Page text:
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Citizens rate hike is put on hold Priority is to get the law changed

Bruce Douglas made good on his word Thursday.

The Citizens Property Insurance board voted unanimously to delay a decision on whether to increase rates on wind-only policies an average of 55.8 percent starting March 1.

The move, endorsed by Gov.-elect Charlie Crist, incoming Chief Financial Officer Alex Sink and several key lawmakers, tosses the issue to the Florida Legislature when it meets during a special session Jan. 16.

It also grants a reprieve to about 400,000 wind-only Citizens policyholders, some of whom could see their premiums nearly double in 2007.

Douglas, Citizens' board chairman, told the Times last month he would ask the board to consider taking the rate hike off the table. Not because Citizens' rates don't have to be increased, he said, but because the increase was too much, too soon.

"Premiums are not going to go down,'' Douglas said Thursday, adding that increases could be spread over three to five years. "But the people of Florida can't absorb this increase all at once.''

Also, it was the Legislature, not Citizens, that spurred the sharp increase. The rate hike was part of a sweeping insurance reform bill passed last May that required Citizens to calculate its rates as if it were buying reinsurance from the private market, something it doesn't do.

Citizens, the state's insurer of last resort which has swelled to nearly 40 percent of the property insurance market, has already won approval for a 25.9 percent rate increase set to go into effect Jan. 1.

The March 1 rate hike would add close to $1-billion to Citizens' reserve. But it would also mean nearly half of the company's 1.3-million policyholders would see their premiums jump by 80 percent, with some rising even more.

When that became apparent last month, Douglas stepped in. And within days, lawmakers from both parties joined the chorus demanding the law be changed.

Still, it was a gutsy move on Citizens' part. By law, the company must do what the Legislature tells it to.

By tabling the issue and sending it back to the Legislature, Citizens essentially found a way to appease anxious policyholders, give lawmakers an out, and remain within the law.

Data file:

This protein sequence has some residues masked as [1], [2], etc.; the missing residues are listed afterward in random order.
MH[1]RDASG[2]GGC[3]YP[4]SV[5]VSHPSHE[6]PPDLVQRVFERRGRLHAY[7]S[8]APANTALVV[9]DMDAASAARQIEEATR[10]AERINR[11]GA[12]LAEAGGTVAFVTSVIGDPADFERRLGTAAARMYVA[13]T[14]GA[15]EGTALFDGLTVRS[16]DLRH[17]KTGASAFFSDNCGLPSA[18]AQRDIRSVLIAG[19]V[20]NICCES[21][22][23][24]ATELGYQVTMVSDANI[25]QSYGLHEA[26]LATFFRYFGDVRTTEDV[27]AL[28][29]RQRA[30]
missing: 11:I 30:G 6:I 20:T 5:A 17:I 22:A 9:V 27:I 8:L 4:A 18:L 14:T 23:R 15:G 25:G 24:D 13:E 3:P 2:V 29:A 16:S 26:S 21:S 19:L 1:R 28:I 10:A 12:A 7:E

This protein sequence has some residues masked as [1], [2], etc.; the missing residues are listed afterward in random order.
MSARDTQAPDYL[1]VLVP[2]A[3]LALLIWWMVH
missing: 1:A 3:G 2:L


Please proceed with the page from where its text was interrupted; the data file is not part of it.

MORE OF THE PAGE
"The only concern I have,'' said board member Carlos Lacasa, "is the loss of credibility with the Legislature if we don't follow the law.''

Douglas shook his head and replied that Citizens has no intention of going against the statute.

"But the law many change,' he said. "If not, we'll revisit the request and file with (state regulators).

"The question now is in the hands of the Legislature, and I'm hopeful they'll give us relief and the people of Florida relief."

As the Legislature takes up the insurance issue next month, Douglas said Citizens also will press for other changes, including allowing Citizens to write all the wind policies throughout the state.

Barring a series of major storms, the premiums collected from those added policies would add hundreds of millions to Citizens reserves.

After the 2004-05 hurricane seasons, Citizens had a deficit of $2-billion. The 2004 deficit has been paid, and a large part of the 2005 deficit was offset when lawmakers used $715-million of taxpayer money to reduce the debt.

The remainder of the 2005 deficit will be paid by all Florida homeowners in the form of two assessments on their insurance premiums: 2.5 percent this year, and 1.4 percent for the next decade.

But Citizens also could see a windfall of nearly $200-million over the next 10 years because of a restructuring of its debt that allows it to sell tax-exempt bonds.

The board also approved its 2007 budget, which showed a doubling of earned premium, from $1.6-billion to $3.58-billion, and a cut in administrative costs to 15 percent, about half the industry average.

And in a clear sign that private insurers are not coming back to the Florida market, Citizens is taking in about 55,000 new policies a month, most of them outside the high risk, or coastal, area. That's because it already insures most of the homes along the coast.

The company has just 750 employees, including about 150 in its Tampa office. But Douglas said there are plans to add about 300 more next year.

"People don't have complaints about service,'' he said. "They have complaints about rates.''

Tom Zucco can be reached at or (727) 893-8247.